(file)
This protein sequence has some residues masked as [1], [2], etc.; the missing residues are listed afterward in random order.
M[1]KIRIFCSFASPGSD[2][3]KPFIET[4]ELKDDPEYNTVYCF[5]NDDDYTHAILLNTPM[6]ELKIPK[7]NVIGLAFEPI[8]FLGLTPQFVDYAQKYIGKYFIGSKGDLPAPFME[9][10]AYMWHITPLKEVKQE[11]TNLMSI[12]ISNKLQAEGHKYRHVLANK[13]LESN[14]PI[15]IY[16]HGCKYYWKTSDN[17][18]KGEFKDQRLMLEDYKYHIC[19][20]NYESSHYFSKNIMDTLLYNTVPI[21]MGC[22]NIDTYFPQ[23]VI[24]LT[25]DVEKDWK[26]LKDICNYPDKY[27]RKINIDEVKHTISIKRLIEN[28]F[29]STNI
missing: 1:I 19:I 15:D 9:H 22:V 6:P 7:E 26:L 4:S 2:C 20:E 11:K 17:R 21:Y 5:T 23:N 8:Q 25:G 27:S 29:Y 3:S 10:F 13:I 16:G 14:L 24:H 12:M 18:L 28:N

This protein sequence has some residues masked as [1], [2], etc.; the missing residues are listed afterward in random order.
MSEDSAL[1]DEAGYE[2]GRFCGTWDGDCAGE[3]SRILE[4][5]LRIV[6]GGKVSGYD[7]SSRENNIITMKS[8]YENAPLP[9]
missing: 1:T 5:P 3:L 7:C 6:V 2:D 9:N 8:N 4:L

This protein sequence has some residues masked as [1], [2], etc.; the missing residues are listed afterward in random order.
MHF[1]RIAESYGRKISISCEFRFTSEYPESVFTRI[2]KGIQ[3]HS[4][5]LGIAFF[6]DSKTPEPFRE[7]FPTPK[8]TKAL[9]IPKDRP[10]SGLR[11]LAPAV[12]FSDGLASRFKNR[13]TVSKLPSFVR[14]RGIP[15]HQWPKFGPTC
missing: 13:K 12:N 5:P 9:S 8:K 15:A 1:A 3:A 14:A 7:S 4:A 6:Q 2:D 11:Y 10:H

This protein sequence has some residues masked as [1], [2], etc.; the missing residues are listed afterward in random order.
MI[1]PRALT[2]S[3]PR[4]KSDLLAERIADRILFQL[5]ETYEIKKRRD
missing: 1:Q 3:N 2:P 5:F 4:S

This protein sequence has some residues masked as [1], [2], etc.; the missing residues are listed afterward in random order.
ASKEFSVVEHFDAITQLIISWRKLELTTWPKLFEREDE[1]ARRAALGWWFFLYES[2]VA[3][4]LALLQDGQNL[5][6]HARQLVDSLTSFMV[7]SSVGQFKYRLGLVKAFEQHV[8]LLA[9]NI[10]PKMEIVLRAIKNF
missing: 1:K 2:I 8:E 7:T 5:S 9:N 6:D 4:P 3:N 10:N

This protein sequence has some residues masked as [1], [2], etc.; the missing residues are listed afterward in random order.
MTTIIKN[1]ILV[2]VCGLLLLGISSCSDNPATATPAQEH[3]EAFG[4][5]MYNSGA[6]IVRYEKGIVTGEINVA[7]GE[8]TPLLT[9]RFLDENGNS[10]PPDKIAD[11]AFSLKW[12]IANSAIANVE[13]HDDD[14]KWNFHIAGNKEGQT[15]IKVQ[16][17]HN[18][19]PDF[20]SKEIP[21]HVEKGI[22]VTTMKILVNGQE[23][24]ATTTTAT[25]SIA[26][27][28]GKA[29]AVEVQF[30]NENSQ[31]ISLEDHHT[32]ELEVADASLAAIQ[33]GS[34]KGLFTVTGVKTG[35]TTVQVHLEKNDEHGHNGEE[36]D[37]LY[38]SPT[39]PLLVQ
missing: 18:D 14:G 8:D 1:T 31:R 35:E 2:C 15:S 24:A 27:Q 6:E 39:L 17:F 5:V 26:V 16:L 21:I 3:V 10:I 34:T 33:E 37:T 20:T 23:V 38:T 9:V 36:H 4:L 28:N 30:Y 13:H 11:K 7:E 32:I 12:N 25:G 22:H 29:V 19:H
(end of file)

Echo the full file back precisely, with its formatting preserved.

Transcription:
This protein sequence has some residues masked as [1], [2], etc.; the missing residues are listed afterward in random order.
M[1]KIRIFCSFASPGSD[2][3]KPFIET[4]ELKDDPEYNTVYCF[5]NDDDYTHAILLNTPM[6]ELKIPK[7]NVIGLAFEPI[8]FLGLTPQFVDYAQKYIGKYFIGSKGDLPAPFME[9][10]AYMWHITPLKEVKQE[11]TNLMSI[12]ISNKLQAEGHKYRHVLANK[13]LESN[14]PI[15]IY[16]HGCKYYWKTSDN[17][18]KGEFKDQRLMLEDYKYHIC[19][20]NYESSHYFSKNIMDTLLYNTVPI[21]MGC[22]NIDTYFPQ[23]VI[24]LT[25]DVEKDWK[26]LKDICNYPDKY[27]RKINIDEVKHTISIKRLIEN[28]F[29]STNI
missing: 1:I 19:I 15:D 9:H 22:V 6:P 7:E 26:L 4:S 2:C 20:E 11:K 17:R 21:Y 5:T 23:N 8:Q 25:G 27:S 29:Y 3:S 10:F 13:I 16:G 14:L 24:H 12:M 18:L 28:N

This protein sequence has some residues masked as [1], [2], etc.; the missing residues are listed afterward in random order.
MSEDSAL[1]DEAGYE[2]GRFCGTWDGDCAGE[3]SRILE[4][5]LRIV[6]GGKVSGYD[7]SSRENNIITMKS[8]YENAPLP[9]
missing: 1:T 5:P 3:L 7:C 6:V 2:D 9:N 8:N 4:L

This protein sequence has some residues masked as [1], [2], etc.; the missing residues are listed afterward in random order.
MHF[1]RIAESYGRKISISCEFRFTSEYPESVFTRI[2]KGIQ[3]HS[4][5]LGIAFF[6]DSKTPEPFRE[7]FPTPK[8]TKAL[9]IPKDRP[10]SGLR[11]LAPAV[12]FSDGLASRFKNR[13]TVSKLPSFVR[14]RGIP[15]HQWPKFGPTC
missing: 13:K 12:N 5:P 9:S 8:K 15:A 1:A 3:A 14:A 7:S 4:A 6:Q 2:D 11:Y 10:H

This protein sequence has some residues masked as [1], [2], etc.; the missing residues are listed afterward in random order.
MI[1]PRALT[2]S[3]PR[4]KSDLLAERIADRILFQL[5]ETYEIKKRRD
missing: 1:Q 3:N 2:P 5:F 4:S

This protein sequence has some residues masked as [1], [2], etc.; the missing residues are listed afterward in random order.
ASKEFSVVEHFDAITQLIISWRKLELTTWPKLFEREDE[1]ARRAALGWWFFLYES[2]VA[3][4]LALLQDGQNL[5][6]HARQLVDSLTSFMV[7]SSVGQFKYRLGLVKAFEQHV[8]LLA[9]NI[10]PKMEIVLRAIKNF
missing: 1:K 2:I 8:E 7:T 5:S 9:N 6:D 4:P 3:N 10:N

This protein sequence has some residues masked as [1], [2], etc.; the missing residues are listed afterward in random order.
MTTIIKN[1]ILV[2]VCGLLLLGISSCSDNPATATPAQEH[3]EAFG[4][5]MYNSGA[6]IVRYEKGIVTGEINVA[7]GE[8]TPLLT[9]RFLDENGNS[10]PPDKIAD[11]AFSLKW[12]IANSAIANVE[13]HDDD[14]KWNFHIAGNKEGQT[15]IKVQ[16][17]HN[18][19]PDF[20]SKEIP[21]HVEKGI[22]VTTMKILVNGQE[23][24]ATTTTAT[25]SIA[26][27][28]GKA[29]AVEVQF[30]NENSQ[31]ISLEDHHT[32]ELEVADASLAAIQ[33]GS[34]KGLFTVTGVKTG[35]TTVQVHLEKNDEHGHNGEE[36]D[37]LY[38]SPT[39]PLLVQ
missing: 18:D 14:G 8:D 1:T 31:R 35:E 2:C 15:S 24:A 27:Q 6:E 39:L 17:F 5:V 26:V 16:L 21:I 3:V 10:I 34:T 33:E 37:T 20:T 23:V 38:T 9:V 36:H 4:L 28:N 30:Y 13:H 11:K 7:E 32:I 12:N 25:G 22:H 29:V 19:H